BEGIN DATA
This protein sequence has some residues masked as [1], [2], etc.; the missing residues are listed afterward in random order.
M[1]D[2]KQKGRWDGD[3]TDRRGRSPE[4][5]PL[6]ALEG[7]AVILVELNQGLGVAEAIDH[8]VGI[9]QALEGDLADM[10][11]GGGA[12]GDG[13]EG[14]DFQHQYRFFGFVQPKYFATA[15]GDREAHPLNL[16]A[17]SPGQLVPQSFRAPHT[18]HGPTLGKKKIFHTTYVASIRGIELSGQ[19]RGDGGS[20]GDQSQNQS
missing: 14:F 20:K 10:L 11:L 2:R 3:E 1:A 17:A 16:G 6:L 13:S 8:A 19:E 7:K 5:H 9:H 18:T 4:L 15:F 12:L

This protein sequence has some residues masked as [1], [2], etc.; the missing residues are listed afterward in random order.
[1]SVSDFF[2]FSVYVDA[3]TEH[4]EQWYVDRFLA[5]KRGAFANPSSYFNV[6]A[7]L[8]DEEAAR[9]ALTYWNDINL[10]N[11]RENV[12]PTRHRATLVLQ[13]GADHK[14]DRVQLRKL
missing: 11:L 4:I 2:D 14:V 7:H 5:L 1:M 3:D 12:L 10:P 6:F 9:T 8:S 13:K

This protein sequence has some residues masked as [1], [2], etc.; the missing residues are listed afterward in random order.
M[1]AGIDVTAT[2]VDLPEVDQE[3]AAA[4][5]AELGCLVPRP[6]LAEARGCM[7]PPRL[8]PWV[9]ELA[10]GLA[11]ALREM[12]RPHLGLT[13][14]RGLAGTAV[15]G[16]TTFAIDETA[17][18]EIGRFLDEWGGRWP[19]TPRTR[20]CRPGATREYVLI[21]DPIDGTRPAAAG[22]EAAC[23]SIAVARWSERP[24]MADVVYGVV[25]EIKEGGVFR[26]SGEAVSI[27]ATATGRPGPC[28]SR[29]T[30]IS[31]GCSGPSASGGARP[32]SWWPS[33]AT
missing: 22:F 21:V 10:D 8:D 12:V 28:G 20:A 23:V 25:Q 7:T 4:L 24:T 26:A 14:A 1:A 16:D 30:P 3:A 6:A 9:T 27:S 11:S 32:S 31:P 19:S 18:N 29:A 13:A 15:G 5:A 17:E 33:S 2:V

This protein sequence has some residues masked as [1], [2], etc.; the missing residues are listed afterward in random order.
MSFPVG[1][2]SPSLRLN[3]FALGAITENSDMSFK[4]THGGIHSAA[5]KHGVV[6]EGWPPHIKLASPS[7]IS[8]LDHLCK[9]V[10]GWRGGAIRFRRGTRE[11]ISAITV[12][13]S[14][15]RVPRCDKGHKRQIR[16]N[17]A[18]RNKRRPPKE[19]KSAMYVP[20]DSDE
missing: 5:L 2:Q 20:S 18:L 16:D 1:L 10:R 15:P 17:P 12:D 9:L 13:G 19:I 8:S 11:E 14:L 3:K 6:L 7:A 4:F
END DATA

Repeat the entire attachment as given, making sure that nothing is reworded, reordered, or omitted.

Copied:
This protein sequence has some residues masked as [1], [2], etc.; the missing residues are listed afterward in random order.
M[1]D[2]KQKGRWDGD[3]TDRRGRSPE[4][5]PL[6]ALEG[7]AVILVELNQGLGVAEAIDH[8]VGI[9]QALEGDLADM[10][11]GGGA[12]GDG[13]EG[14]DFQHQYRFFGFVQPKYFATA[15]GDREAHPLNL[16]A[17]SPGQLVPQSFRAPHT[18]HGPTLGKKKIFHTTYVASIRGIELSGQ[19]RGDGGS[20]GDQSQNQS
missing: 14:F 20:K 10:L 11:L 2:R 3:E 1:A 17:A 16:G 6:L 13:S 8:A 19:E 7:K 5:H 9:H 18:T 4:L 15:F 12:L

This protein sequence has some residues masked as [1], [2], etc.; the missing residues are listed afterward in random order.
[1]SVSDFF[2]FSVYVDA[3]TEH[4]EQWYVDRFLA[5]KRGAFANPSSYFNV[6]A[7]L[8]DEEAAR[9]ALTYWNDINL[10]N[11]RENV[12]PTRHRATLVLQ[13]GADHK[14]DRVQLRKL
missing: 11:L 4:I 2:D 14:V 7:H 5:L 1:M 3:D 12:L 10:P 6:F 9:T 8:S 13:K

This protein sequence has some residues masked as [1], [2], etc.; the missing residues are listed afterward in random order.
M[1]AGIDVTAT[2]VDLPEVDQE[3]AAA[4][5]AELGCLVPRP[6]LAEARGCM[7]PPRL[8]PWV[9]ELA[10]GLA[11]ALREM[12]RPHLGLT[13][14]RGLAGTAV[15]G[16]TTFAIDETA[17][18]EIGRFLDEWGGRWP[19]TPRTR[20]CRPGATREYVLI[21]DPIDGTRPAAAG[22]EAAC[23]SIAVARWSERP[24]MADVVYGVV[25]EIKEGGVFR[26]SGEAVSI[27]ATATGRPGPC[28]SR[29]T[30]IS[31]GCSGPSASGGARP[32]SWWPS[33]AT
missing: 22:F 21:V 10:D 8:D 12:V 28:G 20:A 23:V 25:Q 7:T 4:L 24:T 26:A 14:A 1:A 16:D 30:P 3:A 6:A 9:T 27:S 11:S 32:S 31:P 19:S 18:N 29:A 13:A 15:G 5:A 17:E 33:S 2:V

This protein sequence has some residues masked as [1], [2], etc.; the missing residues are listed afterward in random order.
MSFPVG[1][2]SPSLRLN[3]FALGAITENSDMSFK[4]THGGIHSAA[5]KHGVV[6]EGWPPHIKLASPS[7]IS[8]LDHLCK[9]V[10]GWRGGAIRFRRGTRE[11]ISAITV[12][13]S[14][15]RVPRCDKGHKRQIR[16]N[17]A[18]RNKRRPPKE[19]KSAMYVP[20]DSDE
missing: 5:L 2:Q 20:S 18:L 16:D 1:L 10:R 15:P 17:P 12:D 9:L 13:G 19:I 8:S 11:E 14:L 3:K 6:L 7:A 4:F